Essays on Maroochy Water Services - Knowledge Management Case Study

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The paper 'Maroochy Water Services - Knowledge Management" is a good example of a management case study. The current economy is tied to how well an organisation manages knowledge within her possession and reach. Bhatt (2000, p. 16) observes that knowledge is a combination of ideas, rules, procedures and information. The hallmark of all these processes is meaning-making out of the available information. This calls for the development of a system that can help in managing knowledge as intangible assets that acts as an integral competitive strategy. Additionally, Gavrilova and Andreeva (2012, p. 523) note that a huge portion of knowledge and experience in various institutions is owned by employees and not the employer.

This equally calls for an approach of how best to tap them. On the same breadth, Herschel, Nemati and Steiger (2001, p. 107) indicate that if this information is not well tapped, they can be used against the organisation as sabotage or counter competitive strategy. This is critical in information technology that requires security measures to safeguard the integrity of the systems. The aim of this case study essay is to outline the concept of knowledge in principle and substantiate what it implies in practice.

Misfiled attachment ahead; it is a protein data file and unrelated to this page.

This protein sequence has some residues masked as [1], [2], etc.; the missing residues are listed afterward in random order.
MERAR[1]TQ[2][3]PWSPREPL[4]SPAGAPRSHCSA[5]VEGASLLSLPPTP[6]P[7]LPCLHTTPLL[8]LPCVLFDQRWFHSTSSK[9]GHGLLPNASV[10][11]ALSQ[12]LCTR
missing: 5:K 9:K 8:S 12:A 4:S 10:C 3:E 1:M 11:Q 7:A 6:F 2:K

In this regard, the discourse assesses knowledge management situation in the chosen organisation and how a knowledge management system can be used to address the same situation by examining the knowledge needs and pinpointing knowledge sources. In contextualising this expose, the paper utilises the cases study of Maroochy Water Services as reported by Abrams and Weiss (2008) which as result of their inability to manage knowledge within their reach suffered massive interference as a result of an intentional attack by a knowledgeable person who was a disgruntled individual out to settle the score with her company which was contracted by the water company on their industrial control system.

their inability to manage knowledge greatly relates to their inability to effectively adopt security measures developed by the National Institute of Standards Technology (NIST) on Industrial Control System (ICS). 2.0 Knowledge and Knowledge Management System Concept There are various theories that seek to examine the application of information and knowledge by business organisations in order to implement their business strategies and edge out competitors.

Knowledge-based theory of an organisation or firm is one of the significant information system theories that seek to explain how data, information and knowledge are applicable and useful in the operations of a business organisation. According to the knowledge-based theory of an organisation, knowledge is a significant and strategic resource that determines an organisation’ s ability to gain competitive advantage and register superior business performance. This is because an organisation’ s knowledge resources are usually embedded in the business culture, policies, operations, identity, systems and human resources of an organisation.